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New York Times, Friday, February 28, 2014

Author:
Martin Ashwood-Smith
Editor:
Will Shortz
TotalDebutLatestCollabs
856/5/19914/29/201710
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000246316
ScrabRebusCirclePangramPre‑WS
1.520017
Martin Ashwood-Smith

This puzzle:

Rows: 16, Columns: 15 Words: 73, Blocks: 36 Missing: none – this is a pangram. Spans: 4, (1 quad stack) This is puzzle # 73 for Mr. Ashwood-Smith. NYT links: Across Lite PDF
Martin Ashwood-Smith notes:
Who needs indie puzzles with their fancy new phrases and risqué words, when you can get a delightful disease-oriented 15-letter ... read more

Who needs indie puzzles with their fancy new phrases and risqué words, when you can get a delightful disease-oriented 15-letter entry like MALARIA PARASITE in one of my NYT crosswords?

All kidding aside, I was hesitant about sending this puzzle to Will, precisely because of this 15-letter entry. Fortunately (for me), Will didn't seem to have a problem with it, and I hope most solvers feel the same way!

For those interested, here's a slightly earlier version of today's puzzle. I rejected it because I wasn't too wild about having the relatively lacklustre word RECREATIONS crossing the stacked 15s. Also overall I felt the shorter fill words were not as good.

But that's just my opinion... what do you think?

Jeff Chen notes:
Another quad-stack from the Master of All Stacks, Martin Ashwood-Smith. Every time I see these gigantic wide-open spaces, it awes me. ... read more

Another quad-stack from the Master of All Stacks, Martin Ashwood-Smith. Every time I see these gigantic wide-open spaces, it awes me. It's still one technical construction ability I haven't been able to master (or even make a dent in) yet, so it's pretty neat to see something I can't personally achieve.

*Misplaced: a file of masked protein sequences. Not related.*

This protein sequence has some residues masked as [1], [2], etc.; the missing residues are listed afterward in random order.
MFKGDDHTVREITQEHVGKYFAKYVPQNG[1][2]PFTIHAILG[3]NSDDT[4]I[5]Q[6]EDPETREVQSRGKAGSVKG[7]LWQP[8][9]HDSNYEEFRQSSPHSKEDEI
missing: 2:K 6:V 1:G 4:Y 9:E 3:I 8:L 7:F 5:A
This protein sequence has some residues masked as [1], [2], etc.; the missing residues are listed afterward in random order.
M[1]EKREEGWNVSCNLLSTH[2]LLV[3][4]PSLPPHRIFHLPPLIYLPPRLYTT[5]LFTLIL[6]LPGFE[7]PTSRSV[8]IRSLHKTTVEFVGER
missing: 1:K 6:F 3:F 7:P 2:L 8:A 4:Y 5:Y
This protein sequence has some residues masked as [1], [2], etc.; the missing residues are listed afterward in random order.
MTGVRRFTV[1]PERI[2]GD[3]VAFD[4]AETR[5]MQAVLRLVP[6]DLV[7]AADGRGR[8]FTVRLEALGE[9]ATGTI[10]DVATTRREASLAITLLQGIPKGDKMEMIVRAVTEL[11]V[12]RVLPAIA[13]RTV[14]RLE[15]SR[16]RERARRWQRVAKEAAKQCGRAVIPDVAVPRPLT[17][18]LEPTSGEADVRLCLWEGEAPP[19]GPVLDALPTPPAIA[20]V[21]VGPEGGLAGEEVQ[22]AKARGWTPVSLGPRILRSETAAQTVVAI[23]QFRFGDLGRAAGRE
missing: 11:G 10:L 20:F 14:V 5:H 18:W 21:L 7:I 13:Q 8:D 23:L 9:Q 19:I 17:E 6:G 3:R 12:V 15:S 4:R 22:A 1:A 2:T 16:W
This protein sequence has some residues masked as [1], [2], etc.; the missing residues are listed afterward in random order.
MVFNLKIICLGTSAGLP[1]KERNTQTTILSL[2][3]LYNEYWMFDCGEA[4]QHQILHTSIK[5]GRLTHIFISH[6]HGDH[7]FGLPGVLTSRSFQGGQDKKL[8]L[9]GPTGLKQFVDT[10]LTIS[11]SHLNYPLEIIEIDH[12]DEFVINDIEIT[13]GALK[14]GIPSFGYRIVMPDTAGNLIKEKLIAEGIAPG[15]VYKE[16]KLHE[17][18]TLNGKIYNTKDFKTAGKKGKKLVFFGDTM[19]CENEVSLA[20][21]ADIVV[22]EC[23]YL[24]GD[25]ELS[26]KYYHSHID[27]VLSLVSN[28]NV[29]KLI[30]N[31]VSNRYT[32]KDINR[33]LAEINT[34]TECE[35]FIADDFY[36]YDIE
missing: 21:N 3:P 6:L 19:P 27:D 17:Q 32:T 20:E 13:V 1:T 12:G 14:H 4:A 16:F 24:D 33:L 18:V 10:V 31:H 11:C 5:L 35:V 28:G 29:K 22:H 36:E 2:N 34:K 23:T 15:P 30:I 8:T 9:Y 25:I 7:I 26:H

I quite liked the quad-stack and its crossings today. TRADITIONAL IRAS will be boring to most normal people — thankfully I don't qualify! (I enjoy helping friends and family out with investment planning and management.) Sure, as with any quad-stack, there are the usual IANA, AT EM sort of things, but we also get treated to the long crossers that MAS has been working in as of late: ANTI-RIOT, HAD A TIN EAR, WHAT IS THIS, and (I think this is someone I should know?) AARON CARTER. Throw in some TEXAS SIZE and LIVING WAGE and that's a lot of great stuff.

Where I had some difficulty was in the corners. Shorter answers tend to be clued harder in themelesses, and that SW was a killer. I do love the XXX and its "Really dirty" (tee hee) clue, but AT SIX feels so arbitrary. It's still probably a fair price to pay given that it allows for BOTOX and BRONX in there too, but it still makes me wince a little. Perhaps if ABBE had been clued a little easier, it would have stopped me from trying ONE PM, TWO PM, TEN PM, ONE AM, etc.